INDOT

Stan Jastrzebski / WBAA News

When, earlier this week, a train derailed in downtown Crawfordsville, it brought to a head some of the concerns Mayor Todd Barton has lodged with the railroads that crisscross his city.

Sure, the tracks caused regular traffic jams before, and city leaders have long hoped for a railroad relocation project, but was this week’s incident the locomotive that broke the camel’s back?

We talk about that incident on this week’s Ask The Mayor program.

Uwe Mayer / flickr.com/photos/intermayer/

Small-town West Central Indiana commissioners say they’re happy about changes made to a state-issued matching grant intended for infrastructure work.

At a meeting in Crawfordsville Monday with Department of Transportation officials, Vermillion County Commissioner Tim Yocum said one of the new requirements – an asset management report – won’t require counties to hire pricey consultants.

“Most counties save $20,000, $30,000 or $40,000 by utilizing their own people,” Yocum says. “It seemed like the state was really trying to work with us to make this happen.”

Stan Jastrzebski / WBAA News

This spring is dotted with important meetings in Crawfordsville – meetings which could help decide the near future of the city.

Whether it’s talking with state transportation leaders about how the city fits into the state’s long-term plans or meeting with parents concerned about greater incidence of students taking their own lives, the community has some important decisions to make.

This week on WBAA’s Ask The Mayor, we talk with Crawfordsville’s Todd Barton about the stakes for a town that’s hoping for a rebirth.

Chris Morisse Vizza/WBAA Radio

Two different messages delivered just one day apart at Purdue University’s annual “Road School” appear to indicate a disconnect between Governor Eric Holcomb and Holcomb’s newly appointed Indiana Department of Transportation Commissioner Joe McGuinness.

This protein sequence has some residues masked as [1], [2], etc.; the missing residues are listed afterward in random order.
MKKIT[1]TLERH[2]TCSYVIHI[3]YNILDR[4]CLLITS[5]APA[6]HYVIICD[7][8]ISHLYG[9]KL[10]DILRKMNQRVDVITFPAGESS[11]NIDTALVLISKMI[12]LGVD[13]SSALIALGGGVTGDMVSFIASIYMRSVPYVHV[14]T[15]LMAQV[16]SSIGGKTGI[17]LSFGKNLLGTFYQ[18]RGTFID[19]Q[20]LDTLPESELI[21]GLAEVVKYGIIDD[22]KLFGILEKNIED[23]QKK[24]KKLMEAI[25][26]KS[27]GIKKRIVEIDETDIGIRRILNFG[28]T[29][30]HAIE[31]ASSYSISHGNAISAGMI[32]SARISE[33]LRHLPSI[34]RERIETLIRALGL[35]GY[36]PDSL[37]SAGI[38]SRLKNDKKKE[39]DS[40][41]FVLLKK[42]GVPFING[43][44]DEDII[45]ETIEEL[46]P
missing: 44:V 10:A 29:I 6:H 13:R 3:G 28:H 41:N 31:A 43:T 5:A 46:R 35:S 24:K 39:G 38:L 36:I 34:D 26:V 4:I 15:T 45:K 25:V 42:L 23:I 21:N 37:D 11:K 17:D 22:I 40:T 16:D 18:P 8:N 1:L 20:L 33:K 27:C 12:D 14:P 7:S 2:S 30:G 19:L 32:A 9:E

McGuinness, who served five years as Mayor of Franklin, says he’s a local-minded person.

Stan Jastrzebski / WBAA News

Indiana Department of Transportation officials say an unreasonable request led to Iowa Pacific Holdings removing itself from a deal to run the Hoosier State passenger train.

But Iowa Pacific’s CEO says a quirk in the contracts between his company, INDOT and Amtrak doomed the partnership.

Ed Ellis says his firm’s compensation from the deal decreased each time on-time performance improved.

“The way the contracts worked, we ended up getting less money as the train ran more on time,” Ellis says.

flickr.comphotosahtd15958129784

Expect hazardous travel conditions due to freezing rain falling through the weekend in Greater Lafayette and Central Indiana.

The National Weather Service issued a freezing rain advisory from 7 p.m. Friday until 1 p.m. Sunday, warning drivers and pedestrians to think twice before heading outside.

Forecasters expect rain to change over to freezing rain Friday evening through Saturday morning with the overnight low temperature in the mid-20s.

A second round of freezing rain is expected Saturday night through Sunday morning.

City of Frankfort

The city of Frankfort long ago identified State Road 28 as an area of concern.

The state department of transportation gave the road a topcoat of asphalt not long ago, but didn’t fix the underlying problems, pushing them off until 2019.

Now the city is trying to plan for that construction, but should it be worried the state will again kick the can down the pothole-laden road? We put that to Chris McBarnes on this edition of Ask The Mayor.

Chris Morisse Vizza/WBAA

A clearer picture of the progress and the challenges for the Hoosier State passenger rail service is emerging as the books close on Amtrak’s first fiscal year of operating the route in conjunction with the state, the cities served by the line, and private contractor Iowa Pacific Holdings.

At the end of August, Amtrak reported ticket sales of $886,000 for the first 11 months of the 2016 fiscal year, a 30 percent increase over the previous year.

Stan Jastrzebski / WBAA

In the crossroads of America, it's pretty easy to get around by driving or flying. But if you want to take the train, your options are limited.

Now, public-private deals such as the Hoosier State train are trying to change that.

Proponents of more rail service hope the Indianapolis-to-Chicago line so far will help prove their point to lawmakers.

On a Friday morning, the Hoosier State train is snaking north between Dyer and the Illinois state line. About 90 passengers sleep in their seats, eat breakfast in the dining car or use free WiFi.

Stan Jastrzebski / WBAA News

As WBAA tried to report on the fiscal situation with the Hoosier State Line, we were left to extrapolate whether the train was finally in the black financially.

Turns out we're not alone.

Pages